The Giants and Ravens set a record in Super Bowl XXXV with 21 total punts. That record may well be in jeopardy. But in this battle of top defenses, Carolina's superior and more flexible offense gives the Panthers the edge.
17 Jan 2013
by Andy Benoit
Now that all the silly talk about Matt Ryan’s poise in the postseason has (hopefully) been put to rest, everyone can (hopefully) look at the Falcons with an analytical eye. Their success against Seattle derived predominantly from their success on the ground. That was impressive; not many teams have run the ball down Seattle’s throat this year. The question is: can Michael Turner and Jacquizz Rodgers recreate the magic against an even stingier Niners run defense? Offensive coordinator Dirk Koetter will certainly give it a whirl, but he shouldn’t count on it.
Koetter can count on his passing attack though. For most of the game last week, Ryan was marvelous in going through his progressions against coverage-based schemes and tremendous in quickly recognizing favorable matchups against the blitz. Seattle’s stifling corners challenged Roddy White and Julio Jones in ways neither receiver is accustomed to, but both ultimately made plays. This week, they’re facing less dynamic corners in Tarell Brown, Carlos Rogers, and Chris Culliver, but they’re also facing corners who have the benefit of two safeties over the top. (Seattle played just one safety deep most of the game.)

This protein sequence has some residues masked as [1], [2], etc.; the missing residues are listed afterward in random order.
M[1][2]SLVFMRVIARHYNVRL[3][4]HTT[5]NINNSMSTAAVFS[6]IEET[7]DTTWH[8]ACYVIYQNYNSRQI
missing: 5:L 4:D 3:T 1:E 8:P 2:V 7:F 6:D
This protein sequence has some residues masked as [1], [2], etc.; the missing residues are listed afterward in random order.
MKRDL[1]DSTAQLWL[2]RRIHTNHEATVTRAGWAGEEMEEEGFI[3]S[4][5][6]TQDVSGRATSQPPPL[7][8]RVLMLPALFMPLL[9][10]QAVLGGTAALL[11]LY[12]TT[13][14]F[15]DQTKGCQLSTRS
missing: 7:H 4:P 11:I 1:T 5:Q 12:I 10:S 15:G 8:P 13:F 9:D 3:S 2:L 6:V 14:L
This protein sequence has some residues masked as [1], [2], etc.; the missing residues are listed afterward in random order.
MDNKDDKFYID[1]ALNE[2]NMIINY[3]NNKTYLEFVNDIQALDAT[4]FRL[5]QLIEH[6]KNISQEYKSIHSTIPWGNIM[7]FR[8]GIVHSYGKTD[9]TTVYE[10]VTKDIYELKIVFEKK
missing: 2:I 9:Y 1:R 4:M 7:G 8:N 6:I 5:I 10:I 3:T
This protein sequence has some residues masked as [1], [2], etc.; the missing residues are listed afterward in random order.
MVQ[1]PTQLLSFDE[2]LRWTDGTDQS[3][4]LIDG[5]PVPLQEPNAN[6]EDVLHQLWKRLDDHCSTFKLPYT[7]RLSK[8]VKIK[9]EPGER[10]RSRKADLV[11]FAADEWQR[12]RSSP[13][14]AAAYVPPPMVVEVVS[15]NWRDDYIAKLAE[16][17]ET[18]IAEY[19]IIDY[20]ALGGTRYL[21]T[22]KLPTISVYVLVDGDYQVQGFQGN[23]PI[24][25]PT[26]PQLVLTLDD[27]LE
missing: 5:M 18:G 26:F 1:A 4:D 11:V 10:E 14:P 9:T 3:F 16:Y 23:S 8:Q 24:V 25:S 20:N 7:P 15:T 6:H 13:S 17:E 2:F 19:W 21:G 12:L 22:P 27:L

One of the biggest keys to Atlanta’s Divisional Round win was Tony Gonzalez, who had six critical receptions for 51 yards and a touchdown. Gonzalez will have trouble getting open against the more athletic Patrick Willis. But, as the Seahawks found out, the 36-year-old ex-power forward doesn’t need to be open in order to make catches.
The most intriguing part of this matchup will take place in the trenches when Ryan drops back. The Falcons try to protect their somewhat-lumbering offensive line with a lot of five-step timing in the passing game. But lately, that line has been superb in all facets of pass protection, and strong blitz pickups from Jacquizz Rodgers have also helped augment more time for Ryan and his smart pocket awareness. Koetter may be comfortable trying more seven-step plays. This week, the twists and stunts from Aldon Smith, Ahmad Brooks, and company present the Falcons offensive line with its toughest test yet. If they pass that test, the Falcons will reach the Super Bowl.